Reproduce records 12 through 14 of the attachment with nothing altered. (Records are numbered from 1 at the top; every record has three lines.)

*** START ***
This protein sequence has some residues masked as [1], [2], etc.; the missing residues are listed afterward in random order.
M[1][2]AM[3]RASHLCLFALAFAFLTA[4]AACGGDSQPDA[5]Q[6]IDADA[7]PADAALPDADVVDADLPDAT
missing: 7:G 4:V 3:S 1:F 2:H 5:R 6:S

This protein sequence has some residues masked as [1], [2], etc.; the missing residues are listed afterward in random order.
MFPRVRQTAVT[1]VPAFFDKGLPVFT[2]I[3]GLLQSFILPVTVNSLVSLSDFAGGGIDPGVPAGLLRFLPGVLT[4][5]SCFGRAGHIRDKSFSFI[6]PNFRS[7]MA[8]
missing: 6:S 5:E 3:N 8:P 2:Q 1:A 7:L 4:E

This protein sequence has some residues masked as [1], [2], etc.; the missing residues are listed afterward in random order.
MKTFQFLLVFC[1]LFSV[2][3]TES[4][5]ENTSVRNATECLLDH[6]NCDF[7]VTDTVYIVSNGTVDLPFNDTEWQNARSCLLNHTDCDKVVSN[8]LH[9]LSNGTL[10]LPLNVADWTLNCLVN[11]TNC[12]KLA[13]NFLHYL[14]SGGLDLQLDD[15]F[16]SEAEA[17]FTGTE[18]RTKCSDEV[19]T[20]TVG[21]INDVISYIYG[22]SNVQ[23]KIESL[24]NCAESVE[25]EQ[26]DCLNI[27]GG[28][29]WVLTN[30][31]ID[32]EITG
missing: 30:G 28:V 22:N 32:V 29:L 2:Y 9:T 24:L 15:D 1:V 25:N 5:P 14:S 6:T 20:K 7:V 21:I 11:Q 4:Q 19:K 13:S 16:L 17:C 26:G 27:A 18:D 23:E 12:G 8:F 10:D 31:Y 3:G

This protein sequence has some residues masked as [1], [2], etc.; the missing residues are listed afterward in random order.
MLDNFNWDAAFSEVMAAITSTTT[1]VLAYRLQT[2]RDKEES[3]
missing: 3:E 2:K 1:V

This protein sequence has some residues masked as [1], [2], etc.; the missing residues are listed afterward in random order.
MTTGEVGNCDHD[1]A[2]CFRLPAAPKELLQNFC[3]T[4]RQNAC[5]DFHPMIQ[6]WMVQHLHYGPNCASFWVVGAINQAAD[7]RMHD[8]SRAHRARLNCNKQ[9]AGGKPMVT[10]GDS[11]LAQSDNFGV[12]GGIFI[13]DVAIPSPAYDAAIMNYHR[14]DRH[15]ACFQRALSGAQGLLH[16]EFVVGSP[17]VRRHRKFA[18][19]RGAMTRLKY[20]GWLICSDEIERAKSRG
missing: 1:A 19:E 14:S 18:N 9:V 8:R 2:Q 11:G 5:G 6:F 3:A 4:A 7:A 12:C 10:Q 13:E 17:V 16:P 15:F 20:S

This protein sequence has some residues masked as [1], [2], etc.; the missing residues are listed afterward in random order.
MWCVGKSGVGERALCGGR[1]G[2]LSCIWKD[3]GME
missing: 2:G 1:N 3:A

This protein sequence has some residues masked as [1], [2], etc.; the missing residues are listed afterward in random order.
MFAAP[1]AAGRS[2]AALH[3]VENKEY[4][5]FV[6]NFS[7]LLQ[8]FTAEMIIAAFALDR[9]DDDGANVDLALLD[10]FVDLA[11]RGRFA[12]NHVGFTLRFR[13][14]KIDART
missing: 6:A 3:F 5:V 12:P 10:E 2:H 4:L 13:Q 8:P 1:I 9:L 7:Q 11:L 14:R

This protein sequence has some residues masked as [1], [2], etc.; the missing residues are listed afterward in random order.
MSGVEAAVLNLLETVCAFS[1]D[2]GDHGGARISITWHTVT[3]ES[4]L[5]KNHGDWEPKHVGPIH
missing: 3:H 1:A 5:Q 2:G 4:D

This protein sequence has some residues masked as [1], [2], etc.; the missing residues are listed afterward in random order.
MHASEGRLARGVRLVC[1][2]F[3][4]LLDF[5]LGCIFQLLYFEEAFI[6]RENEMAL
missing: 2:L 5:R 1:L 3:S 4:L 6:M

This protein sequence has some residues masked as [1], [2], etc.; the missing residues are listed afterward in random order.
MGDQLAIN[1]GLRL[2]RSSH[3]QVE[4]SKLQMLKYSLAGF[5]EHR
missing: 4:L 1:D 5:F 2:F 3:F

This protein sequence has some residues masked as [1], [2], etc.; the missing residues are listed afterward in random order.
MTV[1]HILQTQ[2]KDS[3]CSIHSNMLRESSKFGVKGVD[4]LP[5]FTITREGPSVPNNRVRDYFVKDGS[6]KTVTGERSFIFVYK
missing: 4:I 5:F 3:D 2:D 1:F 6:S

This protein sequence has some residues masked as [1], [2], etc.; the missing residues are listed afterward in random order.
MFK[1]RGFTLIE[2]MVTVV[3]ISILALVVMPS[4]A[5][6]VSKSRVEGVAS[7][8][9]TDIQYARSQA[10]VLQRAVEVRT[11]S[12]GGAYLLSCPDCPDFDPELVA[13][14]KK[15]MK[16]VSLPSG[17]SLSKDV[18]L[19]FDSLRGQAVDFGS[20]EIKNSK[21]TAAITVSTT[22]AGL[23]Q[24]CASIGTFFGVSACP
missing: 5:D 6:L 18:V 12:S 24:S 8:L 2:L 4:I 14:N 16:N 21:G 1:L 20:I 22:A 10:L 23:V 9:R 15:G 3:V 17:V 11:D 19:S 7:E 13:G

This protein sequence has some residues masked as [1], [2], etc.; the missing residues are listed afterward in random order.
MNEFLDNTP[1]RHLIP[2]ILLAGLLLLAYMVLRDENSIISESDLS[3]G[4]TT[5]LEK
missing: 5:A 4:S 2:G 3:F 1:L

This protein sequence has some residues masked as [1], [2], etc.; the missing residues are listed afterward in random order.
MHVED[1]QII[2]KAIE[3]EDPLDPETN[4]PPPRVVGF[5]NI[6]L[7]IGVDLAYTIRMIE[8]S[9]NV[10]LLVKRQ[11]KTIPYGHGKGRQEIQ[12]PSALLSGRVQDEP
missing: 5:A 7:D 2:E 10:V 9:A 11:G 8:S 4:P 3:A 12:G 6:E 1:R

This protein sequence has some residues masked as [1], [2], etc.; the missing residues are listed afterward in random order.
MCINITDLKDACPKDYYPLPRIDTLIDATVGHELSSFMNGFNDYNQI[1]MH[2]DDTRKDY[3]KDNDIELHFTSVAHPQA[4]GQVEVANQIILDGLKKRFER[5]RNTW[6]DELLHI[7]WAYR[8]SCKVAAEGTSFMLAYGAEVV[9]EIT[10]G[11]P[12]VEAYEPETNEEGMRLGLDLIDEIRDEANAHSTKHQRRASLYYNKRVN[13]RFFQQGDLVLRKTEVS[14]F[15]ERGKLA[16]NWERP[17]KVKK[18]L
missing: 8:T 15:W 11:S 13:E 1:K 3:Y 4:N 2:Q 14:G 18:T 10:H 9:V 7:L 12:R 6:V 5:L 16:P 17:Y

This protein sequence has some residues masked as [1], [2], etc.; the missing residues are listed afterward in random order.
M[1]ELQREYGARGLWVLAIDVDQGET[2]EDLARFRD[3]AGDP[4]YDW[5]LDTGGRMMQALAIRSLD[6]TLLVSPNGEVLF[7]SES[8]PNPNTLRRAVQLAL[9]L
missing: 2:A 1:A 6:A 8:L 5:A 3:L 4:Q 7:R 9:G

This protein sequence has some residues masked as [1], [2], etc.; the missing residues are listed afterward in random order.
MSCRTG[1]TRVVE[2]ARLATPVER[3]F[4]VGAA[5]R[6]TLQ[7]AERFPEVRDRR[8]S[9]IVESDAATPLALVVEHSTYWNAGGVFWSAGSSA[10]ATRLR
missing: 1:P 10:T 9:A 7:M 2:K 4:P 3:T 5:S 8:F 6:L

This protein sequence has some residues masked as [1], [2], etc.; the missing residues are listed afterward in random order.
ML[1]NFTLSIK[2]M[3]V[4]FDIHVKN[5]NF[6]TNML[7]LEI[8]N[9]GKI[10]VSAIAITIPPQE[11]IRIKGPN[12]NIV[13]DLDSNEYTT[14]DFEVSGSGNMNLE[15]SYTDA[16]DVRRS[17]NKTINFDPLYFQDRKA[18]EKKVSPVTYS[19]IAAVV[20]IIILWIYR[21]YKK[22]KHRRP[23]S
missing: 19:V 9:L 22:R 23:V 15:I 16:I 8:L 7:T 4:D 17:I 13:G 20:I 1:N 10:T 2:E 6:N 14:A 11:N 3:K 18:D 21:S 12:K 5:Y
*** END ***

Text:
This protein sequence has some residues masked as [1], [2], etc.; the missing residues are listed afterward in random order.
MFK[1]RGFTLIE[2]MVTVV[3]ISILALVVMPS[4]A[5][6]VSKSRVEGVAS[7][8][9]TDIQYARSQA[10]VLQRAVEVRT[11]S[12]GGAYLLSCPDCPDFDPELVA[13][14]KK[15]MK[16]VSLPSG[17]SLSKDV[18]L[19]FDSLRGQAVDFGS[20]EIKNSK[21]TAAITVSTT[22]AGL[23]Q[24]CASIGTFFGVSACP
missing: 5:D 6:L 18:V 12:S 24:S 8:L 2:L 4:I 14:N 16:N 21:G 1:L 20:I 22:A 10:L 23:V 9:R 15:G 3:V 17:V 11:D 19:S 7:E 13:G

This protein sequence has some residues masked as [1], [2], etc.; the missing residues are listed afterward in random order.
MNEFLDNTP[1]RHLIP[2]ILLAGLLLLAYMVLRDENSIISESDLS[3]G[4]TT[5]LEK
missing: 5:A 4:S 2:G 3:F 1:L

This protein sequence has some residues masked as [1], [2], etc.; the missing residues are listed afterward in random order.
MHVED[1]QII[2]KAIE[3]EDPLDPETN[4]PPPRVVGF[5]NI[6]L[7]IGVDLAYTIRMIE[8]S[9]NV[10]LLVKRQ[11]KTIPYGHGKGRQEIQ[12]PSALLSGRVQDEP
missing: 5:A 7:D 2:E 10:V 9:A 11:G 8:S 4:P 3:A 12:G 6:E 1:R